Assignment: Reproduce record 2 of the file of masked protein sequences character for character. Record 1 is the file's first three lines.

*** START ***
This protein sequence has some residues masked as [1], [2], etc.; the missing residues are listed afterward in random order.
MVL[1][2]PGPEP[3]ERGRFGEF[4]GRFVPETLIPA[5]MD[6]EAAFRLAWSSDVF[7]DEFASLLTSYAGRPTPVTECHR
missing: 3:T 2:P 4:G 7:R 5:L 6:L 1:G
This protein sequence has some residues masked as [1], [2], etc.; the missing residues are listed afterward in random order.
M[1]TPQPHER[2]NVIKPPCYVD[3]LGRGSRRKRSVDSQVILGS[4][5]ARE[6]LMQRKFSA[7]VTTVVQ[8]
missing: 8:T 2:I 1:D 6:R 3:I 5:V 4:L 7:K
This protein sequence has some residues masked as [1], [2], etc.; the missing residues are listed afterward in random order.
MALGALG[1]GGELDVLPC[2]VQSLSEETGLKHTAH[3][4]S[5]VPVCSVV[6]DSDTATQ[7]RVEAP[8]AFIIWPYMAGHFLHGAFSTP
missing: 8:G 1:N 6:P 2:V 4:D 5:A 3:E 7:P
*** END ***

This protein sequence has some residues masked as [1], [2], etc.; the missing residues are listed afterward in random order.
M[1]TPQPHER[2]NVIKPPCYVD[3]LGRGSRRKRSVDSQVILGS[4][5]ARE[6]LMQRKFSA[7]VTTVVQ[8]
missing: 8:T 2:I 1:D 6:R 3:I 5:V 4:L 7:K